Sunday, November 12, 2017

The influence of social media

Canvassing at elections used to be done by party workers knocking on doors. Along with adverts in newspapers and television and rallies, that was the only means to get messages across to voters.

Campaigners though have got wise to the power of the Internet and increasingly use it to try and influence voters.

Unfortunately, this gives rise to powers, outside the country where the vote is taking place, to try and meddle. The chief culprit is undoubtedly Russia, a country that is desperate to destabilise Europe and more importantly to have a US President on its side.

Facebook has been told to hand over evidence of Russian meddling in British politics to MPs.

The Digital, Culture, Media and Sport committee has demanded that the US internet giant release adverts and pages linked to Russia in the build up to last year’s EU referendum and June’s general election.

It comes after Facebook admitted that fake accounts tied to the Kremlin had bought more than $100,000 (£76,000) worth of politically-charged adverts in an apparent attempt to influence last year’s US election.

Under investigation from Congress it has handed over 3,000 adverts purchased over two years by the Internet Research Agency, a group linked to the Russian Government.

The US adverts, which also appeared on Instagram and were seen by 10 million people, focused on divisive topics such as race, immigration and gun rights, and were allegedly used to help propel Donald Trump to the White House. Mr Trump has attempted to play down the impact of the adverts, saying the amounts spent were “tiny” and claiming that Facebook was on Hillary Clinton’s side.

Mr Zuckerberg has said it “just wouldn’t be realistic” to stop all interference in election campaigns on Facebook, although the company has since vowed to manually review every advert targeting people by political affiliation or race.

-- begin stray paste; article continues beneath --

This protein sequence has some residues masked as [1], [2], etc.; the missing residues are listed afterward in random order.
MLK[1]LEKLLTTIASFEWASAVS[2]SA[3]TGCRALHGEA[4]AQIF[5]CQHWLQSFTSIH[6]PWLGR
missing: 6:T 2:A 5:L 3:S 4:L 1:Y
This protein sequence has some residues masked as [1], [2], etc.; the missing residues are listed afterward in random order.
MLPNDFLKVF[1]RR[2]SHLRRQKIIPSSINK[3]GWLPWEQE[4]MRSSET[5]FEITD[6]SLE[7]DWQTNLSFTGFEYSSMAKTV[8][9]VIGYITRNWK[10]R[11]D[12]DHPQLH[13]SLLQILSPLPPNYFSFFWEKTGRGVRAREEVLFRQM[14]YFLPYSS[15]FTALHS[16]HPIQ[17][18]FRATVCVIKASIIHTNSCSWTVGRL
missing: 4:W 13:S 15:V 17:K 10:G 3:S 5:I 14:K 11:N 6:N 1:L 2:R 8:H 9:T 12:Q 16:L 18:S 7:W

Twitter has also been under fire after thousands of automated “bot” accounts were created to attack Ms Clinton and her supporters during the election. Bots were also allegedly used during the Brexit referendum in an attempt to influence the vote, tweeting multiple times a day before deleting their own messages to cover their tracks. One in eight political tweets was written by a bot during the general election.

Google has also found that Russian-linked organisations bought adverts on its search engine and YouTube.

In May, the Information Commissioner’s Office launched an investigation into whether political parties broke data protection rules by bombarding users with highly-personalised adverts during both the EU referendum and ahead of the general election.

It came after pro-Remain MPs said that the Brexit-backing group Leave.EU had employed an analytics firm called Cambridge Analytica to target individual voters with extreme accuracy. Cambridge Analytica was funded with Russian money.

It must come as something as a shock to those that were influenced to vote for Brexit in this way, that they were being led by the Kremlin. On the other hand, the Remain campaign had no chance to compete with the might of Russia.

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